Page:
Creative Advertising
  • 170 Posts
    How do you advertise your comic?
    I know all the regular avenues, like Project Wonderful, buying adspace on various comic sites, or just trying to pimp it in forums, but I thought I'd see if maybe some of you had come up with inventive ways to get your stuff out there?
  • 120 Posts

    I run a campaign on auto pilot through PW that advertises on my update days. It has cost me about $500 so far, but it's just money that my PW ad boxes generate and I almost don't feel like it's real since I never had it in my bank account.
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  • 78 Posts
    I manually place bids on PW, have an ad on Facebook, and post in various forums. I also have the comic up on various comic ranking sites.
    The most traffic I get is from FB, not necessarily from the ad but from posting on it so much.

    But both PW and FB can cost a lot after a while and I have started implementing an advertising budget.

    The only other "inventive" thing I've done is this: but I have to rework it a little bit.
  • 9 Posts
    I've thought about handing out flyers at Comicons and getting some local support through university newspapers and local publications, but nothing too crazy other than that. You can try making a pinterest board and hope for a few repins, but I haven't seen any exposure myself through it. 
  • 0
    I write a blog on my site. Now mine are a little messed up but I ended up on other peoples' sites by googling things like 'What's the best way to advertise my comic' , and lo and behold, I ended up on a webcomic site. If you try this route be sure to use a good title that someone will google.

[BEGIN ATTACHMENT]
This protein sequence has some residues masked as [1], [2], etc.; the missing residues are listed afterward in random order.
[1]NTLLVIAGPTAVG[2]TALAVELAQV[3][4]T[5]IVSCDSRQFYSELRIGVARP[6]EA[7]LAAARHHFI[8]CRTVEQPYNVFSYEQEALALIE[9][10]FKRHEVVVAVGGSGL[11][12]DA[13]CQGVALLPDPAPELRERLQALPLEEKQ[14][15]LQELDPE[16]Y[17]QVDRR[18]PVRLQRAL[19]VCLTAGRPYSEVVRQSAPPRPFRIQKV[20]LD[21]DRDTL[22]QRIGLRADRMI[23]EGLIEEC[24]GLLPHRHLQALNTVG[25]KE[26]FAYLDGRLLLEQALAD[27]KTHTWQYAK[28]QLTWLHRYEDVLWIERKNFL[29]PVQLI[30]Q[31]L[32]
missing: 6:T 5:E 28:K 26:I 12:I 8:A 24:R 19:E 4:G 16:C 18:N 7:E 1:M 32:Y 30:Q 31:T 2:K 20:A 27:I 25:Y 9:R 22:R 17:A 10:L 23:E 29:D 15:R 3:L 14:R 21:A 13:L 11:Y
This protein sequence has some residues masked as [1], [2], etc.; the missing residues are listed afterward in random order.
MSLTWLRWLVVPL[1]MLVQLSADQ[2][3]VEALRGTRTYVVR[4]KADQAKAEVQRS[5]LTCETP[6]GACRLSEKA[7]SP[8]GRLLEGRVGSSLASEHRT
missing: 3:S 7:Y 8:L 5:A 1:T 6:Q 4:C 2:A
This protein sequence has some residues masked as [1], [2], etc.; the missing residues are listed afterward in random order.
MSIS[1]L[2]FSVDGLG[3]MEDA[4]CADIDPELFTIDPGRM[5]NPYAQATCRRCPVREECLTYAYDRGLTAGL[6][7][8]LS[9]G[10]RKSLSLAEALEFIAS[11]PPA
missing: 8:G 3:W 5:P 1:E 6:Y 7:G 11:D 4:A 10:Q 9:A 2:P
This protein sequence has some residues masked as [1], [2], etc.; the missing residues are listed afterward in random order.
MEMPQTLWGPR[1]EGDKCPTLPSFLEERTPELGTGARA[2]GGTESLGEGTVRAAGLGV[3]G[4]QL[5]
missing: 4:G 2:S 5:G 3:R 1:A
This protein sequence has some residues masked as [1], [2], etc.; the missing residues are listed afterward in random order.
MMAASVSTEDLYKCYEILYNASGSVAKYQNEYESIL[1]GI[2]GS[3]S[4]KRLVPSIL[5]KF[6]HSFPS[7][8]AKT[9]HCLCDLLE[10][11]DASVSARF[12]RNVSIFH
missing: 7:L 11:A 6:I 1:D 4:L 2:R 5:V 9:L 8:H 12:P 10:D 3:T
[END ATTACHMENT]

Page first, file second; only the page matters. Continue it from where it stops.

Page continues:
• 7
    I typically stick with social media, but when I went to SPX I handed out cookies I made with the recipe and my site information. It was a nice icebreaker.
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  • 296 Posts
    I have flyers and promos in local comic book stores. I post to reddit and stumbleupon. I also post to Facebook, Twitter. I have some ads on Project Wonderful, too. Google Adsense, as well.
    And of course, my biggest deliverer of readers, is, of course, this very humble and amazing site.

    I've done business cards and flyers at San Diego ComicCon and Wondercon (whilst it's in Anaheim.) Not seen a single one litter either the convention floors or outside streets (shows that convention attendees are tidy people.:) )
    I'm also doing interviews for podcasts, websites, etc. (I'd love to do more... hint, hint. lol)

    I guess it's a game of marketing yourself, and not just your webcomic. Get your name out there, in new and creative ways.
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  • 9
    projectwonderful has always given me the most referrals at one time, especially when I target specific sites that have a good yield. I suggest looking for high traffic sites that you think are similar to your own, and buying ad space on them whenever you can. I find that not only does this usually send a bunch of referrals my way, but also a low bounce rate and a very high pageview rate per person. 

    In terms of slow, steady marketing, facebook and twitter are still the ways to go though. 
  • 15
    Somehow or another, I've gotten the most references to our site (so far) from  Free listing there, brought in a ton of people in the first week.  Seems to have dropped down lower and lower each week since then (which was really only in the last month that I discovered it).  

    Project Wonderful hasn't been much for us, yet.  I may need to change the ads out to something more dynamic.  I'm getting some good initial reaction from the new billboards here.  Would love for it to transfer to more subscribers here though.

    Some of the Webcomic ranking sites are fine, I guess.  I suppose I just don't know how to leverage these things.  

    I have an Adsense ad on our site, but haven't put one out myself.  I guess that's next.  Waiting for the second story arc to make more of a push.
  • 296 Posts
    Okay, I'm going to use my experience, and observations, so as they say "your distance may vary".